“How Now Shall We Speak?” Activists From Civil Societies Ask Government to Stop Media Bans

Chapter Four Uganda an organization that protects and promotes civil liberties hosted an open sharing session with members from the civil society and government on 23rd May 2016. The topic of discussion was “How now shall we speak?- Making Sense of the Media Ban and Social Media Blackouts in Uganda”.  This follows numerous incidents that saw social media platforms blocked and media houses banned from covering what government viewed as sensitive issues in the recently concluded presidential and parliamentary elections.

Chapter Four Uganda decided to engage societies and government to  create a space for constructive engagements as well as use the avenue to listen and perhaps make sense of the government’s decisions, that many deemed unnecessary and undemocratic.


Nicholas Opiyo the Executive Director of Chapter Four introduced the theme for the day’s theme and highlighted the importance of having   such meaningful engagements between leaders from the civil society and representatives from the state. He noted that such avenues avail an opportunity for both parties to listen to each other and find amicable solutions to the raised concerns.

A panel of members from both civil societies and the state presented their concerns and later engaged in open discussion.

“When the right to freedom of expression or freepress is interfered with, the same affects access to information and exchange of ideas. When the state curtails the freedom of expression by shutting down social media and goes further to ban media houses from covering defiance campaign activities by the opposition – that means certain rights are being violated. The state has to impose limitations that are permissible in a democratic society, there has to be tolerance of divergent views and the diverse exchange of ideas leads to a democratic society. A democratic society should be able to tolerate the greatest form of annoyance in order to enhance the greatest form of expression.  When you are limiting rights, the measure has to be necessary and proportionate and so the clump down on social media was disproportionate to the legitimate aim,” Sarah Kihika from International Centre for Transitional Justice noted.

Christine Ading from the Human Rights and Legal Service Department in the Uganda Police Force said that as a coercive force of the state, they have to make sure that they avoid any instances that may jeopardize the security of the state and cited that if people use social media irresponsibly and the government observes that this will incite violence then they ion.   She further said that Police addresses the law as it is.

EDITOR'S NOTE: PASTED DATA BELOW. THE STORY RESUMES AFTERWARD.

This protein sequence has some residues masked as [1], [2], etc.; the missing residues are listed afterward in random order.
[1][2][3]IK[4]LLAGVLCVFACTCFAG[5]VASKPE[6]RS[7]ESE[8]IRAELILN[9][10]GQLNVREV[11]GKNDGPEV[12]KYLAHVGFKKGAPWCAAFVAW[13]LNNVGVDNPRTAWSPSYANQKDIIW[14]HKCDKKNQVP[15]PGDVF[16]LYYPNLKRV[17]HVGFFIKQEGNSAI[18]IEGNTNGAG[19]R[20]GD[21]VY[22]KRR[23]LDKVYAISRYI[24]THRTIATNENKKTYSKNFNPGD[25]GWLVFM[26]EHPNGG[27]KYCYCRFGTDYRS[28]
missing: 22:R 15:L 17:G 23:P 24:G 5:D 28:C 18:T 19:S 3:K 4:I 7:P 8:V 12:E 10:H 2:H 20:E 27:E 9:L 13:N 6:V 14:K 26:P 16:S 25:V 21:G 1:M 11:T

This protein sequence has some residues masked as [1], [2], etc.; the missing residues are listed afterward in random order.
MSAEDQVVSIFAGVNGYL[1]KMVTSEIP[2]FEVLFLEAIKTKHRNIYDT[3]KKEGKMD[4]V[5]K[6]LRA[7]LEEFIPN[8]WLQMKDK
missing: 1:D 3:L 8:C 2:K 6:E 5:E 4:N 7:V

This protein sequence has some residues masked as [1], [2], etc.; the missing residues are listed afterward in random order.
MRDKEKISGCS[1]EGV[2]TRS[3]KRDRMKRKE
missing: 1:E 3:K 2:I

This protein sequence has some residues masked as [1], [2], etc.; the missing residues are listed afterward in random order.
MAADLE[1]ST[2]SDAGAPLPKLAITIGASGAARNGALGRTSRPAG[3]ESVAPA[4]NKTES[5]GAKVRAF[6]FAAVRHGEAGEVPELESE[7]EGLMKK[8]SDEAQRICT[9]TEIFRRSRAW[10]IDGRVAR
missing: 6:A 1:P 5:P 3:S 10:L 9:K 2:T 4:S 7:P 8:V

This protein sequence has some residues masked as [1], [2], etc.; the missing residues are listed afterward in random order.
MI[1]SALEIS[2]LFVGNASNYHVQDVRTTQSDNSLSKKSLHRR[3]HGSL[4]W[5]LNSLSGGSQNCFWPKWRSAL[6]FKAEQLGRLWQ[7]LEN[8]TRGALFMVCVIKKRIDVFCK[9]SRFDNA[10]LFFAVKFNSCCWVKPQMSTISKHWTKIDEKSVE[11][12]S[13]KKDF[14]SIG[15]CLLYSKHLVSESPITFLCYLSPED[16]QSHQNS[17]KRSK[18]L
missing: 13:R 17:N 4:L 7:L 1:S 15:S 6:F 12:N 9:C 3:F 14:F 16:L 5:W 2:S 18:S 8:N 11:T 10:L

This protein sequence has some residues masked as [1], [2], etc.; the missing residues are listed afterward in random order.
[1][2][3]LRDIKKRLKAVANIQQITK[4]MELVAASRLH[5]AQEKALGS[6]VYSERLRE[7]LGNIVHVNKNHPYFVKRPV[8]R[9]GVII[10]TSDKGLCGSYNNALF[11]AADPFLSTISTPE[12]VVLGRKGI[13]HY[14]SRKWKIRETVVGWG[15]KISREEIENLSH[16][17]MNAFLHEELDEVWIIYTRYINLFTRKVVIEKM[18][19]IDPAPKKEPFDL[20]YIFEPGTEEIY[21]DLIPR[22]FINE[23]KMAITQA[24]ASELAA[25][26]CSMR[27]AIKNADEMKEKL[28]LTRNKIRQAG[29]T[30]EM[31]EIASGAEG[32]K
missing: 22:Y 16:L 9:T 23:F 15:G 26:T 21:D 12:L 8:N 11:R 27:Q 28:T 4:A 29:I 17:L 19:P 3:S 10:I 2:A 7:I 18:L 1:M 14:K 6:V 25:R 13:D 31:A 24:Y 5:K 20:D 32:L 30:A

The moderator of the day Mr.Tegule commissioned tasked Police’s Ading to elaborate more about the rampant clump down of social media, where they got the mandate, what prompted them to take such measures and if they considered how the highest percentage of the population had to survive without access to information. Ms Ading affirmed that it was justifiable for security reasons and highlighted the challenge of Police’s capacity to monitor social media.


Many of those present agreed that Ugandan is in an evolving process in regard to the concept of social media as a new tool of communication, meaning that both the state and its citizens still need to adopt to this new tool of communication and how it operates.

Fred Otunu, the Director for Corporate Affairs at Uganda Communications Commission pointed out the activities of UCC as a regulating body for media and information in the country and defended their actions- he said that it is the responsibility of the state to intervene in such instances where some people begin to misuse avenues for communication. He said that through the government’s transparent mechanism, they have engaged with face book reporting cases violating national laws but the response from the platform administration has been slow-moving.

Many of those present recommended that laws related to such  incidents be amended and before Police or UCC  implements such actions, they should present evidence to court and weigh the justification for such clump downs since this would create a balance between the state and the citizens it serves.